If you’ve ever had to get up in the middle of the night, stumble to the bathroom, debate whether or not to turn on the light because it could wake you up more, and stumble back to bed just to do it again almost every hour throughout the night, I feel you.
That was real for me every single night for more than three years back in my early 30s. And it was only by chance that I learned the cause: fibroids symptoms.
I was at a routine check-up and pap with my Obstetrician-Gynecologist (yes, we go to OB-GYNs, too!) and my doctor couldn’t find my IUD strings. They did an ultrasound to discover the IUD was, in fact, still in my uterus and found more than I was bargaining for.
There they were, those pesky little fibroids. Being a doctor fresh out of residency, I was so career focused and let my busy life take over. It wasn’t until three years later that I ended up having a myomectomy, which was my treatment option of choice.
It was a hardcore experience that included a month of recovery, but things are better now and I credit my experience with my choice to become an OB-GYN.
Because I’m going to be real with you: fibroids can really take a toll on your overall well-being.
There are some women that have them and don’t know it, and they are in some ways blessed for that. The symptoms can be brutal, the worst of mine being the inability to get a good night’s rest and periods that would knock me out.
According to The American College of Obstetricians and Gynecologists, these are the main symptoms to watch for:
Changes in menstruation
Longer, more frequent, or heavy menstrual periods
Menstrual pain (cramps)
Vaginal bleeding at times other than menstruation
Anemia (from blood loss)
In the abdomen or lower back (often dull, heavy and aching, but may be sharp)
Difficulty urinating or frequent urination
Constipation, rectal pain, or difficult bowel movements
Enlarged uterus and abdomen
This is where I, as your friendly neighborhood OB-GYN, step in to again declare from the mountaintops how crucial it is to make sure you make those well check ups with your doctor.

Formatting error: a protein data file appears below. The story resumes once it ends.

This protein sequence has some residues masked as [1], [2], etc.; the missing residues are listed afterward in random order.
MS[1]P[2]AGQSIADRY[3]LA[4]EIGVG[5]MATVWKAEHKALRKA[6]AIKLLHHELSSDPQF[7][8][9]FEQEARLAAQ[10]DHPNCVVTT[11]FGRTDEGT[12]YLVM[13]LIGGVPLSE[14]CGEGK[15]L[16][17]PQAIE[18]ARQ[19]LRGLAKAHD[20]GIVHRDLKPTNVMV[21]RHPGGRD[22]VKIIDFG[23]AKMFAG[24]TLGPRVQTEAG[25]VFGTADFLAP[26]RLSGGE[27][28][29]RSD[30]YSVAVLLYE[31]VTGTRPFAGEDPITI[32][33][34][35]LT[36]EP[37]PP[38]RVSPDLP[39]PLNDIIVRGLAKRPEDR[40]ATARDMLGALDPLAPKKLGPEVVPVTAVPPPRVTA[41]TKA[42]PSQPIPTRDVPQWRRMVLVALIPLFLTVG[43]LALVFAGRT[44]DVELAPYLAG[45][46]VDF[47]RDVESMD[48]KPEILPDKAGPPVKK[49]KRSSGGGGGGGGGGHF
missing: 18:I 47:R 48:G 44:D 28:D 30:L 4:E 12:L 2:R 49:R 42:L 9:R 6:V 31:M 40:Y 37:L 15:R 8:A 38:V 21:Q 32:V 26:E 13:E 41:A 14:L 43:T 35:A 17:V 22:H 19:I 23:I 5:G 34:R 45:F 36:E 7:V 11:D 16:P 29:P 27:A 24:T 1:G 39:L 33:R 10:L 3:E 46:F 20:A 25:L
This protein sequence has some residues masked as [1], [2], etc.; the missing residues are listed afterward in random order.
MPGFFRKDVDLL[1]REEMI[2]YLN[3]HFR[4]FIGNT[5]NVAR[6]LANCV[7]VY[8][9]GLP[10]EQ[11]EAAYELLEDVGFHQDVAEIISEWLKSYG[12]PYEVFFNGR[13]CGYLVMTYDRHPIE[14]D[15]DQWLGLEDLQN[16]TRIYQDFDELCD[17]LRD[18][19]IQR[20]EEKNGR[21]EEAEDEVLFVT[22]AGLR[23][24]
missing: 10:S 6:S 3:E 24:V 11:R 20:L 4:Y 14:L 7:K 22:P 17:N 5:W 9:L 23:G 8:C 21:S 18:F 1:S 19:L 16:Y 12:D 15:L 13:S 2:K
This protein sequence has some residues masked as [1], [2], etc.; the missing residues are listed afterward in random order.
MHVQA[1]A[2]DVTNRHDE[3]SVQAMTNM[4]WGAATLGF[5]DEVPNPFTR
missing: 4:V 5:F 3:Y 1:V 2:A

While there are those lucky few who do not experience symptoms, fibroids can grow at varying rates, and generally the larger the fibroids, the more likely there will be complications.
Instead, discussing your symptoms with your doctor openly and honestly, is an important place to start. There is also a chance your doctor can recognize changes to the uterus caused by fibroids during their routine pelvic examination.
Because yes, fibroids are little pests. They can get in the way of plans with friends, cancel dates, and can be so horribly painful. But they are the reason I decided to become an OB-GYN and I am on a mission to put them in their place.
One of the ways I’m choosing to do that is to do my part in helping educate my community so you know everything there is to know about this incredibly common, but also totally treatable health issue.
Stay tuned for three more parts to this Fibroid Facts series, focusing on the basics you need to know about fibroids, the psychological effects, and types of treatment.
In the meantime, you know where to find me if you have any questions!